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Unc-5, but it can also be mediated by DCC alone,
depending on the level of intracellular cAMP (Ming et
al., 1997). When cAMP inside the growth cone is high,
Netrin acts like an attractant to spinal and retinal axons,
but when cAMP is experimentally lowered using drugs
that block adenylate-cyclase, then the response to
Netrin by the very same axons is one of avoidance and
repulsion (Figure 5.37). Similarly, many other attrac-
tants can be switched to repellents by pharmacologi-
cally down-modulating cAMP in growth cones. One
hypothesis for how this works is that the signal from the
guidance receptor catalyses cytoskeletal polymerization/
depolymerization reactions. In high cAMP this reaction
favors polymerization, while in low cAMP it favors
depolymerization (Ming et al., 1997; Song et al., 1997).
Although some guidance cues are primarily modulated
in this way by cAMP, others such as NGF and Sema3A
are modulated by cGMP (Song et al., 1998).
How might this modulation happen in vivo?
Earlier, it was noted that the combination of Netrin and
laminin is repulsive to retinal axons and drives them
from the retinal surface into the optic nerve. Laminin
dramatically reduces the cAMP level in these growth
cones, so that when these retinal axons are grown on
high levels of laminin in vitro, the cAMP level in the
growth cones is low and Netrin is repulsive (Hopker
et al., 1999). If the cAMP level is artificially raised, retinal
growth cones on laminin are once again attracted to
Netrin. If the same neurons are grown on low levels
of laminin or fibronectin, cAMP is high in the growth
cone, and Netrin is attractive, but this can be switched
by experimentally lowering cAMP. So it seems that
environmental cues, such as which ECM molecules the
growth cones are most exposed to, can modulate
whether a guidance cue is attractive or repulsive.
As axons grow past intermediate targets, such as
the optic nerve head, they are also getting older and
maturing. This intrinsic aging process may also affect
their internal cAMP levels and thus the way an axon
responds to a guidance cue like Netrin. By the time
retinal axons enter the brain, they are no longer
responsive to Netrin (even if they are grown on low
levels of laminin), and by the time they reach the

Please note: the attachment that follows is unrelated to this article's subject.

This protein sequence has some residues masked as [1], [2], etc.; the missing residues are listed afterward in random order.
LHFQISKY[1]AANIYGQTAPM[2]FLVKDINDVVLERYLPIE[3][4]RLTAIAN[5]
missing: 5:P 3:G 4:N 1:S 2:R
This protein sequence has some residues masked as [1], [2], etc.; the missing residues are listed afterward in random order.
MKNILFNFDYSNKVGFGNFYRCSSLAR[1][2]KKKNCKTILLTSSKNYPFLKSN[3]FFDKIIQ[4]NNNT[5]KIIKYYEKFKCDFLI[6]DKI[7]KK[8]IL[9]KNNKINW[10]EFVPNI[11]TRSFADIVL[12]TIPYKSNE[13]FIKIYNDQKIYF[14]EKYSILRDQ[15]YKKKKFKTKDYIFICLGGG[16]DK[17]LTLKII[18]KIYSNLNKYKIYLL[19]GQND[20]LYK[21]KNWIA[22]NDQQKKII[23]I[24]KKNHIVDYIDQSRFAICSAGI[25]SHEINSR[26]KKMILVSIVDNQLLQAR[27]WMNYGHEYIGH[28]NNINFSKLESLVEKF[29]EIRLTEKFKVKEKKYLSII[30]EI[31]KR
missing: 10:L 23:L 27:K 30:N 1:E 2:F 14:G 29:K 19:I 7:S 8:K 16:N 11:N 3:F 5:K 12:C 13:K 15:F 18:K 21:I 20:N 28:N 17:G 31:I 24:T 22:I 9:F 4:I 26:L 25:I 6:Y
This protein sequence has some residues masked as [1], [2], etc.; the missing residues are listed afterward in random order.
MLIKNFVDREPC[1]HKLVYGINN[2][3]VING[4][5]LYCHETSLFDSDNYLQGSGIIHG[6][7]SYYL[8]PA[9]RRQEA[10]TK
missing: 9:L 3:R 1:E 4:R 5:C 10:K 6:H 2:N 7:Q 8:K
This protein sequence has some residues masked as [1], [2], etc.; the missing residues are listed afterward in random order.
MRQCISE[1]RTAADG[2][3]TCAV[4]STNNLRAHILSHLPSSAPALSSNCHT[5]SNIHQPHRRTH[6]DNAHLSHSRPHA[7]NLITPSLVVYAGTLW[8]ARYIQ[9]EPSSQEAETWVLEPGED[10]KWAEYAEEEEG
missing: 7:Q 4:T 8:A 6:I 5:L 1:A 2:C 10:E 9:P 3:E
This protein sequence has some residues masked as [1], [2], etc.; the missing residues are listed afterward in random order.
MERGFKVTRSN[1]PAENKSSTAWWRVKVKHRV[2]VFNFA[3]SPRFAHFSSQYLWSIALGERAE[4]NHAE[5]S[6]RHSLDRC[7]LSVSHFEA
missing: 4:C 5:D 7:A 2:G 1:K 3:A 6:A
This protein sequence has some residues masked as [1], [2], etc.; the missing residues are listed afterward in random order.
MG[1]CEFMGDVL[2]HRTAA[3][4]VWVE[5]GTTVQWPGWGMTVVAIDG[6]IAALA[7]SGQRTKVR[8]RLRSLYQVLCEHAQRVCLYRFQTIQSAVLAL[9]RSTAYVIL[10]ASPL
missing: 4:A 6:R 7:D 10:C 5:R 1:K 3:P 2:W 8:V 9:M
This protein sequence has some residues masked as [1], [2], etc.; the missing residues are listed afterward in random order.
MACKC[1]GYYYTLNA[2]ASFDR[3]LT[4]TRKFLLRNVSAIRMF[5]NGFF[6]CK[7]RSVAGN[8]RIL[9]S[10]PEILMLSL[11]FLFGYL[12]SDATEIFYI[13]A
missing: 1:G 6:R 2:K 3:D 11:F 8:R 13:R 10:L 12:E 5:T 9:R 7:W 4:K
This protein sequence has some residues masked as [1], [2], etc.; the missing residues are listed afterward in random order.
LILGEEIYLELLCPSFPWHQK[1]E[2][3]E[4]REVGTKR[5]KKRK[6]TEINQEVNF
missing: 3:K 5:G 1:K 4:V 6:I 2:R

tectum Netrin is repulsive. This change in responsive-
ness happens in a stage-dependent way even in iso-
lated retina explants where the axons are not exposed
to the optic pathway (Shewan et al., 2002). Another
way that growth cones can change their sensitivity to
a particular guidance cue is to make or degrade pro-
teins that are critical for responding to the cue, such as
a receptor. Retinal growth cones do not “see” Sema3A
in their pathway until they grow along the optic tract.
At early stages of pathway navigation, retinal axons do
not express Neuropilin, the Sema3A receptor, and so
Sema3A is neither attractive nor repulsive to them.
However, by the time these axons have entered the
optic tract, they express Neuropilin and are repelled by
Sema3A (Campbell et al., 2001).
It was initially thought that all proteins in the
growth cone were made in the cell body and shipped
to the growth cone. It now appears that the growth
cone is full of mRNAs, ribosomes, and other transla-
tional machinery, and can respond to guidance cues
by making new proteins that are involved in growth
and navigation (Campbell and Holt, 2001). Growth
cones also have degradation machinery, including
ubiquinating enzymes and proteosomes (Campbell
and Holt, 2001). Both synthesis and degradation can
be activated in growth cones by guidance cues, and if
either process is experimentally inhibited, a number of
guidance cues become completely ineffective, suggest-
ing that growth cone navigation may depend on
the local manufacture and degradation of proteins.
mRNAs, such as beta-actin mRNA, which code for
FIGURE 5.37 cAMP modulates growth cone turning. A. When internal cAMP is high, the growth cone
of embryonic spinal neurons grows toward a source of Netrin, ejected by a pipette. B. When cAMP is phar-
macologically lowered, the same neurons are repelled by Netrin. (After Ming et al., 1997)
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